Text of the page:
Through basic mathematics, we are taught that we could not evaluate the square root of a negative number because the square root of a negative number is not a real number. For example, the solution to x2 = -2 is not a real number solution because the square of a real number is always positive. In fact, when trying to find the square root of a negative number on a calculator, you will get a “syntax error”, or simply “error” message. Therefore, to solve such equations, the number “i” was created such that i2 = -1. The imaginary number “i” is defined as √-1 = “i”. The imaginary numbers are part of another number system known as the complex number system.

To solve the square root of a negative number or expression, we use the same rules for multiplying and dividing radicals. We write the square root of a negative as “i” times a real number. In general, for any real number a > 0, √-a = i√a.

**Examples:** Simplify each of the following radicals.

1. √-16 = √-1√16

= i∙4 (Replace √-1 with i)

= 4i

2. √-5 = √-1√5

= i√5 (Replace √-1 with i)

=√5i

Note that i√5 and √5i are the same. Generally, we write the imaginary number with the radical after the “i”. The reason is because it’s easy to confuse √(5i) and √5i.

3. √-24 = √-1√24

= √-1√4√6 (Break √24 down into √4√6)

= i∙2√6 (Simplify √4 and Replace √-1 with i)

=2i√6

4. √(-36/81) = √-36 /√81 (Rewrite as a division of two radicals)

= (√-1√36)/√81

= i√36/√81 (Replace √-1 with i)

= 2i/3 (Simplify 6/9 to 2/3)

In the previous examples, we showed how to simplify the square root of negative real numbers. We can extend this to simplifying the square root of monomials containing a negative real number and variables.

**Examples:**

1. √-49x2y4 = √-1 ∙√49∙√x2∙√y4 (Rewrite as product of radicals)

= i∙7xy2 (Simplify all radicals and replace √-1 with i)

= 7i(xy2)

2. √-7x3y2 = √-1∙√7∙√x3∙√y2 (Rewrite as product of radicals)

= i∙√7∙x∙√x∙y (Simplify all radicals and replace √-1 with i)

= xyi√(7x)

We learned how to simplify the square root of negative numbers with the use of the imaginary number “i”. Next we use the imaginary number to define complex numbers. A complex number is any number of the form a + bi where a and b are real numbers and √-1 = “i”. Some examples are complex numbers are as follows:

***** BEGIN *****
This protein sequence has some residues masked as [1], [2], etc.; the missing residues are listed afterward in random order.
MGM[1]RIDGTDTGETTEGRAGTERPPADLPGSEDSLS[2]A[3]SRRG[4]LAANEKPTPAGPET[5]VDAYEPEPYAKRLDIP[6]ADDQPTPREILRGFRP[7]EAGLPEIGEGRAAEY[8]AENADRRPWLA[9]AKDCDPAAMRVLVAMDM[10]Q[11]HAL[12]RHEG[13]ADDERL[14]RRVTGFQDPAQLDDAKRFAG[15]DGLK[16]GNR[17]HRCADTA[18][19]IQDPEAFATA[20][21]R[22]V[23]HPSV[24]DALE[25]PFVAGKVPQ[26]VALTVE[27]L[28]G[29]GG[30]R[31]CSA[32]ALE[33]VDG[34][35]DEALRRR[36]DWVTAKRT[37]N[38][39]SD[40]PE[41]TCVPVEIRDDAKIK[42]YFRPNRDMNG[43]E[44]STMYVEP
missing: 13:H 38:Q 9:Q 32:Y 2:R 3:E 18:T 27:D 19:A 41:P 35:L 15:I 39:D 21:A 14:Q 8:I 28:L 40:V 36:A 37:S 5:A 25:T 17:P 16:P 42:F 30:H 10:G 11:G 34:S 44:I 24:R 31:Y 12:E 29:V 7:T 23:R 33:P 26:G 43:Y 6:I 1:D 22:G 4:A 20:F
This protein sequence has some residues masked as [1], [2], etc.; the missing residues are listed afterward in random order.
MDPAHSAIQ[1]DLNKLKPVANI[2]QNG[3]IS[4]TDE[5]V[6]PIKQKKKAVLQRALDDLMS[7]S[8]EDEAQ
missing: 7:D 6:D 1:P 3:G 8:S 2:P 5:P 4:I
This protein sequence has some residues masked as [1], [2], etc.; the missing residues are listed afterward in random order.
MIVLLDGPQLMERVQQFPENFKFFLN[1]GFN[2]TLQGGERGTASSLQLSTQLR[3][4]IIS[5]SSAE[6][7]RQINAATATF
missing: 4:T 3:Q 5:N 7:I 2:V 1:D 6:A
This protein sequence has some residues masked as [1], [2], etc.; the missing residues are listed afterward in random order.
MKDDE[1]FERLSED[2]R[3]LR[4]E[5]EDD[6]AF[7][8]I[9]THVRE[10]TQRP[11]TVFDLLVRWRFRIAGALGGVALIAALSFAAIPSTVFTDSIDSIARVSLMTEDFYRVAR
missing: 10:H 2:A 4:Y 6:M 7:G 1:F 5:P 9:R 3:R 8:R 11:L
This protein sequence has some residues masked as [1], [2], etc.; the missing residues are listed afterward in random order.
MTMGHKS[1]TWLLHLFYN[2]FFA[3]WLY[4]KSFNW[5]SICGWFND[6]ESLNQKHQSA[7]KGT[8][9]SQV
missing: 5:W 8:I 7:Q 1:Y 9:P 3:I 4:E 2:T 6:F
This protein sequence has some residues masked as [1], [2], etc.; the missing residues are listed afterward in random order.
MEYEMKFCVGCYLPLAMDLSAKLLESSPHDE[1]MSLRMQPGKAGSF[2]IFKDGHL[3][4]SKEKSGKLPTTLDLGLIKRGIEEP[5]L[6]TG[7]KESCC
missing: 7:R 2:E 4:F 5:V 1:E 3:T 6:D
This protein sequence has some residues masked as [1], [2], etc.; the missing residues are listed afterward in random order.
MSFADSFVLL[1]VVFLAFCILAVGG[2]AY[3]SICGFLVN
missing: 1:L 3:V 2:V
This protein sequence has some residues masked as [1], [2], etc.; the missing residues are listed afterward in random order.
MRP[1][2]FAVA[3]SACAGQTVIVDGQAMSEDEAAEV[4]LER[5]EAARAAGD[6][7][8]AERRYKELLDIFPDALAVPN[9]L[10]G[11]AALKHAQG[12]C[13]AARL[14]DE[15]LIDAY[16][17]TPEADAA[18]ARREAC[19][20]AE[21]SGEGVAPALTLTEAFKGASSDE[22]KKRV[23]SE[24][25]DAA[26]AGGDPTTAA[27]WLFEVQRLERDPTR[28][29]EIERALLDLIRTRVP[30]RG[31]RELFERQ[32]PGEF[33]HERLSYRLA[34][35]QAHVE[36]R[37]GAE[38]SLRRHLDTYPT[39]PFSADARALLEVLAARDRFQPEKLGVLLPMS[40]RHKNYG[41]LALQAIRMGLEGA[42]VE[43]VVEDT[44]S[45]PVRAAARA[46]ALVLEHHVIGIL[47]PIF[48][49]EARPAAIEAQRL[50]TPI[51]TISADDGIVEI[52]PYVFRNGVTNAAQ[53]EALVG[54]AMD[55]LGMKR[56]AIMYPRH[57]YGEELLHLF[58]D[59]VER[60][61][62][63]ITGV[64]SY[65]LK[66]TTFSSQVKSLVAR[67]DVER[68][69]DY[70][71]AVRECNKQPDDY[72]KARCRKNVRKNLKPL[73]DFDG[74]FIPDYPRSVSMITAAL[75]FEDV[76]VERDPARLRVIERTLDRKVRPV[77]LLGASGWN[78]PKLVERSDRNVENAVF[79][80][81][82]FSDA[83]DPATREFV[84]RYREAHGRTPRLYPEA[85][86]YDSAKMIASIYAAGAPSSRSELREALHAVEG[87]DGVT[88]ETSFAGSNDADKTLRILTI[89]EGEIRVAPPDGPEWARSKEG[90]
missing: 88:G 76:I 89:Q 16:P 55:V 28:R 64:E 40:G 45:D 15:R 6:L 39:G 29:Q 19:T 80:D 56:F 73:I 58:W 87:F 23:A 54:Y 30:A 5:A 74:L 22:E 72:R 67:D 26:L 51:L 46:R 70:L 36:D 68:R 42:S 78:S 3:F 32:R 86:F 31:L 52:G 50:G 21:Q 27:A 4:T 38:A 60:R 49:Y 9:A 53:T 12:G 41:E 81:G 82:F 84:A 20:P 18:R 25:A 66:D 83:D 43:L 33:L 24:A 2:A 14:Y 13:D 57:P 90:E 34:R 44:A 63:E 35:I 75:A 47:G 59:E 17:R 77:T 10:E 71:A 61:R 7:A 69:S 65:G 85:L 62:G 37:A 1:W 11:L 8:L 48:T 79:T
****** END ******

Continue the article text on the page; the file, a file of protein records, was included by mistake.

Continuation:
4 – 13i, -12 + 27i, 3 – 3i√2 and (5/2) + (3/2)i.

We can add, subtract, multiply and divide complex numbers. To add and subtract complex numbers, combine the real parts and the imaginary parts.

**Examples:** Add or subtract the following complex numbers.

1. (3 + 4i) + (10 + 6i)

3 + 10 = 13 (Add the real parts)

(4 + 6)i = 10i (Add the imaginary parts)

34

Therefore, (3 + 4i) + (10 + 6i) = 13 + 10i.

2. (-14 + 3i) – (4 + 7i)

-14 – 4 = -18 (Subtract the real parts)

(3 – 7)i = -4i (Subtract the imaginary parts)

Therefore, (-14 + 3i) – (4 + 7i) = -18 – 4.

Recall the product rule when multiplying two positive real numbers. If a and b are positive real numbers, then √a√b = √(ab). When trying to apply the same rule to multiplying the square root of two negative numbers, we get a wrong result. For example, using the product rule for √-3√-27 gives us √(-3)(-27) = √81 = 9. But this is incorrect. What we need to do is write each radical in terms of “i”. When doing this we get i√3 ∙ i√27 = (i2)√81 = (-1)(9) = -9.

**Examples:** Multiply the following complex numbers.

1. √-40√-10 = √-1√40√-1√10

= i∙√40∙i∙√10 (Replace √-1 with i)

= i2∙ √400 (Multiply the i’s and use product rule for radicals to multiply √40√10)

= (-1)(20) (Replace i2 with -1 and √400 with 20)

= -20

2. √-36√-9 = √-1√36√-1√9

= i∙6∙i∙3 (Simplify the radicals and replace √-1 with i)

= i2∙18 (Multiply the i’s and multiply 6 and 3)

= (-1)(18) (Replace i2 with -1)

= -18

The distributive property of multiplication and FOIL that apply to real numbers also apply to complex numbers. Sometimes a problem is in the form (a – bi)(a + bi). These complex numbers are known as complex conjugates and are used in division where the denominator is a complex number. It’s used because multiplying complex conjugates results in a real number and that removes the complex number from the denominator. It’s the same idea as removing radicals from the denominator. Therefore, to divide complex numbers, multiply the numerator and the denominator by the complex conjugate.

This guide should help anyone having difficulty understanding imaginary numbers and how to perform mathematical operations on complex numbers.